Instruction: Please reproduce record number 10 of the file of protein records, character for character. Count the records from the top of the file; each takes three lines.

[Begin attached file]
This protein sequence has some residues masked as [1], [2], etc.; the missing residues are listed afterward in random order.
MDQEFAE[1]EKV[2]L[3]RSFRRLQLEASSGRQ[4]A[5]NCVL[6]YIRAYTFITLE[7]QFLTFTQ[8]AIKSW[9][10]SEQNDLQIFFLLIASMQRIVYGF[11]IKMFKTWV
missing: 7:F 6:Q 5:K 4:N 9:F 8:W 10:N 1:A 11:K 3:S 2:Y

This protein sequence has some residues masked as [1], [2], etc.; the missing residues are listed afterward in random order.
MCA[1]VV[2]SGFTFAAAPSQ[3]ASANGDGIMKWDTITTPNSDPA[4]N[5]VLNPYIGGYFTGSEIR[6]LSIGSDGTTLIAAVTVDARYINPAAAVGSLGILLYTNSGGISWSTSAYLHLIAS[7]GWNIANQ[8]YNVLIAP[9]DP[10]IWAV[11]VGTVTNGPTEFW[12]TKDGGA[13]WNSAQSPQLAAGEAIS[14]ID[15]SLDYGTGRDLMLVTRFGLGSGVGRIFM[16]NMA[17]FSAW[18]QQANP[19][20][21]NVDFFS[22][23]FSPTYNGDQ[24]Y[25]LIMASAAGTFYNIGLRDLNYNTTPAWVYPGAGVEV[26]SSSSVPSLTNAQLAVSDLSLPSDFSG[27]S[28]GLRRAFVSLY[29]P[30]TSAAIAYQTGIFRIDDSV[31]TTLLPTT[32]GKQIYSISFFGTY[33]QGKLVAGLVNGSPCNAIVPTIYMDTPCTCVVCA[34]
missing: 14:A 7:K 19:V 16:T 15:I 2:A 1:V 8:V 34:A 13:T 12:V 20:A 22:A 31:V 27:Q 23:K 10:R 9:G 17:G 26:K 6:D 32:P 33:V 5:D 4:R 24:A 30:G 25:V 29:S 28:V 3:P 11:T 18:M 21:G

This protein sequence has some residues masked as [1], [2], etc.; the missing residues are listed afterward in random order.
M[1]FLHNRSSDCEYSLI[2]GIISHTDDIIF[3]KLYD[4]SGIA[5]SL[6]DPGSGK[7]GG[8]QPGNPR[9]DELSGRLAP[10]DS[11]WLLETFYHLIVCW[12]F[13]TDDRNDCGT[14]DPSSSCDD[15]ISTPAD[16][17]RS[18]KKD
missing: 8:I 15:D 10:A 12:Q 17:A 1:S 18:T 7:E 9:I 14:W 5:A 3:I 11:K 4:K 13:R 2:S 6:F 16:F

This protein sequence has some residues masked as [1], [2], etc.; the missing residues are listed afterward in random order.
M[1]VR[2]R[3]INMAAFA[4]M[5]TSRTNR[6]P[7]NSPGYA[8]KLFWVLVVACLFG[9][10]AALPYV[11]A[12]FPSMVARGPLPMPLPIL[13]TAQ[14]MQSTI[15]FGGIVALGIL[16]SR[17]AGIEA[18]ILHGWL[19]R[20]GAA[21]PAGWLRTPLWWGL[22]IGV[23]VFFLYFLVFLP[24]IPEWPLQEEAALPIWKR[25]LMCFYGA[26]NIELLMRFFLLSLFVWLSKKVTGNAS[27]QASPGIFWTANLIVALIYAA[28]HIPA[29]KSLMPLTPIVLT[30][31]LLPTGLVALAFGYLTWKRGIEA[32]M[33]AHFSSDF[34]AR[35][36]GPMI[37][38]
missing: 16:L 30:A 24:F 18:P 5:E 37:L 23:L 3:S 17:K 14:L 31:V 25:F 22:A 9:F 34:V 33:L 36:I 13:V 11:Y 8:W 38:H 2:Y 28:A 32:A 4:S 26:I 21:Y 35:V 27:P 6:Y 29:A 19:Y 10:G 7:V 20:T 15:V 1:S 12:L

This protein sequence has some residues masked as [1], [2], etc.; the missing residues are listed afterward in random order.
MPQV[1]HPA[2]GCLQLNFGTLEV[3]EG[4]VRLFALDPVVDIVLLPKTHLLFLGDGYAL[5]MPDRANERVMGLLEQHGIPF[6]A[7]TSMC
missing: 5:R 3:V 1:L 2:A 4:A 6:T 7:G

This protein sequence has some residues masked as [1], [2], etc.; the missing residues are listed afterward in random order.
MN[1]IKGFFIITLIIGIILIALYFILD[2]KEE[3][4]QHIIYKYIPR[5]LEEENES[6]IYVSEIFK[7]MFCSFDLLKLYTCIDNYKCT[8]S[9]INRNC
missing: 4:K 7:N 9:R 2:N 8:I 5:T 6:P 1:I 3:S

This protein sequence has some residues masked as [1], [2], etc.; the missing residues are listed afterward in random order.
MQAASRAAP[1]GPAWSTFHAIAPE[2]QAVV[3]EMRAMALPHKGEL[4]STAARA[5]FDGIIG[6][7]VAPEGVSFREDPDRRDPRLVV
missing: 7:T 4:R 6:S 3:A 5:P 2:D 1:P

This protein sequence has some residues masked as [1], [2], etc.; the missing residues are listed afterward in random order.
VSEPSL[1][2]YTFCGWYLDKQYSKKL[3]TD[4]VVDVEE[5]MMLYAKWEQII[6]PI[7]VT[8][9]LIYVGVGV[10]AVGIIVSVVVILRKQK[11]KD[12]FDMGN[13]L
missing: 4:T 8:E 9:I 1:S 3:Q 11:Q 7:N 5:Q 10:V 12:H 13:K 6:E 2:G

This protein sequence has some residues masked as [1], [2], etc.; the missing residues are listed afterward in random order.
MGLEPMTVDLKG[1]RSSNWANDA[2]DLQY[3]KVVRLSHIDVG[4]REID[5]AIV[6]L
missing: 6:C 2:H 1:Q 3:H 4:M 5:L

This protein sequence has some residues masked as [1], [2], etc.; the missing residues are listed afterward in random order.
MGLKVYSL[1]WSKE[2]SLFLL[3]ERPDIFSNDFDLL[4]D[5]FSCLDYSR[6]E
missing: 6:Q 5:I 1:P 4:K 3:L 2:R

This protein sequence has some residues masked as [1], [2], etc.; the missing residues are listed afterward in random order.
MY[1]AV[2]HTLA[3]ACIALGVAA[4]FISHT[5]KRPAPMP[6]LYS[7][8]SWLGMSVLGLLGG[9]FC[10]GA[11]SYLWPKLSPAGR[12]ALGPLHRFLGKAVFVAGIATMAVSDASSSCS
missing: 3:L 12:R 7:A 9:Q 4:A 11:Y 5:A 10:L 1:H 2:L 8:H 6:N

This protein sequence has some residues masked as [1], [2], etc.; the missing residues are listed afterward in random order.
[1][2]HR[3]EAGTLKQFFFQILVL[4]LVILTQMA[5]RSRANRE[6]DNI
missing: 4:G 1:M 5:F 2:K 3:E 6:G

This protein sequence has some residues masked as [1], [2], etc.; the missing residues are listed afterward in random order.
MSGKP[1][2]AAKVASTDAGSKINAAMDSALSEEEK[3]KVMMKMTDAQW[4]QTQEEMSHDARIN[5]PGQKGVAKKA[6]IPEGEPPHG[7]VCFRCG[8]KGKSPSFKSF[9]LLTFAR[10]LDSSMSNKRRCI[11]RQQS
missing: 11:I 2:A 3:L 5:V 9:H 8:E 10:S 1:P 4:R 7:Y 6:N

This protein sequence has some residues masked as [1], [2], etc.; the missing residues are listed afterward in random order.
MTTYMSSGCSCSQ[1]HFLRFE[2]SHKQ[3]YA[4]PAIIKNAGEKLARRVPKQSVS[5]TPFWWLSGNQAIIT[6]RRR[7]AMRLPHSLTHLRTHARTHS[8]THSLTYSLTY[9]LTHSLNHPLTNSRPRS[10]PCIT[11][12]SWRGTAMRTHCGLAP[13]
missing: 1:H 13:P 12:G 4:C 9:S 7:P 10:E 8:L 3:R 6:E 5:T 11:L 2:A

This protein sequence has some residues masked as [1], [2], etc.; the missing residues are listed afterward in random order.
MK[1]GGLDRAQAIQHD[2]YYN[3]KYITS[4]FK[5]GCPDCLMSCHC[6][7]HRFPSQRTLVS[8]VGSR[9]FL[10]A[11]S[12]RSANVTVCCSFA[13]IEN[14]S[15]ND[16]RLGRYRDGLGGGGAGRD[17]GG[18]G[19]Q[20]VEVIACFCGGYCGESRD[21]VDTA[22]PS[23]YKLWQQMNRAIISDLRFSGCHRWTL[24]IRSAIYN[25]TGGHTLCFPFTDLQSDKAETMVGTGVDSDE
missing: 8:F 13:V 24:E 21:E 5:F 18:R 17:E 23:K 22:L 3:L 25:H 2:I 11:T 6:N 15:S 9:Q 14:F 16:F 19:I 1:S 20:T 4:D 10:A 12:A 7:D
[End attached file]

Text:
This protein sequence has some residues masked as [1], [2], etc.; the missing residues are listed afterward in random order.
MGLKVYSL[1]WSKE[2]SLFLL[3]ERPDIFSNDFDLL[4]D[5]FSCLDYSR[6]E
missing: 6:Q 5:I 1:P 4:K 3:L 2:R